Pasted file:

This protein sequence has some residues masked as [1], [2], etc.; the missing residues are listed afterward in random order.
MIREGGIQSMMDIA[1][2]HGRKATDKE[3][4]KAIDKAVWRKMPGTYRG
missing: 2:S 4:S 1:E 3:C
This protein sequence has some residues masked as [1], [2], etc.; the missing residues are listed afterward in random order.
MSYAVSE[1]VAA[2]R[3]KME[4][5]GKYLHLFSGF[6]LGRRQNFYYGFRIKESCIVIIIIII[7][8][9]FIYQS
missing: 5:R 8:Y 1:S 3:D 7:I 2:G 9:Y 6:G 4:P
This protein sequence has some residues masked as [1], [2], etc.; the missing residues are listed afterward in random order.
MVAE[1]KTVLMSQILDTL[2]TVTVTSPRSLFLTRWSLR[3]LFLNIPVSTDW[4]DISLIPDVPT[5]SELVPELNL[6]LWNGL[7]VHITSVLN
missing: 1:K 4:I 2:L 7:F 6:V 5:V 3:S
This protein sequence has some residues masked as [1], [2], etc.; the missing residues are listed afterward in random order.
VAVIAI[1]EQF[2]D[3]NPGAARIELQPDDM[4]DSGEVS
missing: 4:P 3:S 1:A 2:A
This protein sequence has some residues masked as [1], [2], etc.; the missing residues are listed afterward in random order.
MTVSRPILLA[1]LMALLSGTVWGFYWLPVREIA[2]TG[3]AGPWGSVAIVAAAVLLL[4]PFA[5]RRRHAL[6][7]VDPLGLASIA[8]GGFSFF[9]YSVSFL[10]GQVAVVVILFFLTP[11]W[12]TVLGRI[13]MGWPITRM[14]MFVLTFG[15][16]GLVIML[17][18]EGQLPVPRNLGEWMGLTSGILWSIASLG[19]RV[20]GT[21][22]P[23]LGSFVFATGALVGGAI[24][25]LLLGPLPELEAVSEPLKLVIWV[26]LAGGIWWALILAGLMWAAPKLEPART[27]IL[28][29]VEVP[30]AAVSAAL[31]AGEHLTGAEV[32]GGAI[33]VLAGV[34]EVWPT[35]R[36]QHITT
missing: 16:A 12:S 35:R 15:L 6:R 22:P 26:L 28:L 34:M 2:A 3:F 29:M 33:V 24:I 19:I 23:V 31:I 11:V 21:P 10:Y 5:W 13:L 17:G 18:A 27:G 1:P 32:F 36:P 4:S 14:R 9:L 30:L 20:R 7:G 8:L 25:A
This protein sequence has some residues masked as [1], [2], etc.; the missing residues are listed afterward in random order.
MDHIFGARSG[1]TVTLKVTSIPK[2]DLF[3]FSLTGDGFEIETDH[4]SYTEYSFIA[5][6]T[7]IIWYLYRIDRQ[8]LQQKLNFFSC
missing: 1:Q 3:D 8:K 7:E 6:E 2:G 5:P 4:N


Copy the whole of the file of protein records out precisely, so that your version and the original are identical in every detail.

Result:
This protein sequence has some residues masked as [1], [2], etc.; the missing residues are listed afterward in random order.
MIREGGIQSMMDIA[1][2]HGRKATDKE[3][4]KAIDKAVWRKMPGTYRG
missing: 2:S 4:S 1:E 3:C
This protein sequence has some residues masked as [1], [2], etc.; the missing residues are listed afterward in random order.
MSYAVSE[1]VAA[2]R[3]KME[4][5]GKYLHLFSGF[6]LGRRQNFYYGFRIKESCIVIIIIII[7][8][9]FIYQS
missing: 5:R 8:Y 1:S 3:D 7:I 2:G 9:Y 6:G 4:P
This protein sequence has some residues masked as [1], [2], etc.; the missing residues are listed afterward in random order.
MVAE[1]KTVLMSQILDTL[2]TVTVTSPRSLFLTRWSLR[3]LFLNIPVSTDW[4]DISLIPDVPT[5]SELVPELNL[6]LWNGL[7]VHITSVLN
missing: 1:K 4:I 2:L 7:F 6:V 5:V 3:S
This protein sequence has some residues masked as [1], [2], etc.; the missing residues are listed afterward in random order.
VAVIAI[1]EQF[2]D[3]NPGAARIELQPDDM[4]DSGEVS
missing: 4:P 3:S 1:A 2:A
This protein sequence has some residues masked as [1], [2], etc.; the missing residues are listed afterward in random order.
MTVSRPILLA[1]LMALLSGTVWGFYWLPVREIA[2]TG[3]AGPWGSVAIVAAAVLLL[4]PFA[5]RRRHAL[6][7]VDPLGLASIA[8]GGFSFF[9]YSVSFL[10]GQVAVVVILFFLTP[11]W[12]TVLGRI[13]MGWPITRM[14]MFVLTFG[15][16]GLVIML[17][18]EGQLPVPRNLGEWMGLTSGILWSIASLG[19]RV[20]GT[21][22]P[23]LGSFVFATGALVGGAI[24][25]LLLGPLPELEAVSEPLKLVIWV[26]LAGGIWWALILAGLMWAAPKLEPART[27]IL[28][29]VEVP[30]AAVSAAL[31]AGEHLTGAEV[32]GGAI[33]VLAGV[34]EVWPT[35]R[36]QHITT
missing: 16:A 12:S 35:R 15:L 6:R 22:P 26:L 28:L 34:M 2:A 3:F 29:M 33:V 24:I 19:I 23:V 31:I 11:V 21:P 10:Y 5:W 13:L 17:G 18:A 27:G 1:P 32:F 36:P 4:S 14:R 9:L 30:L 20:R 7:G 8:L 25:A
This protein sequence has some residues masked as [1], [2], etc.; the missing residues are listed afterward in random order.
MDHIFGARSG[1]TVTLKVTSIPK[2]DLF[3]FSLTGDGFEIETDH[4]SYTEYSFIA[5][6]T[7]IIWYLYRIDRQ[8]LQQKLNFFSC
missing: 1:Q 3:D 8:K 7:E 6:E 2:G 5:P 4:N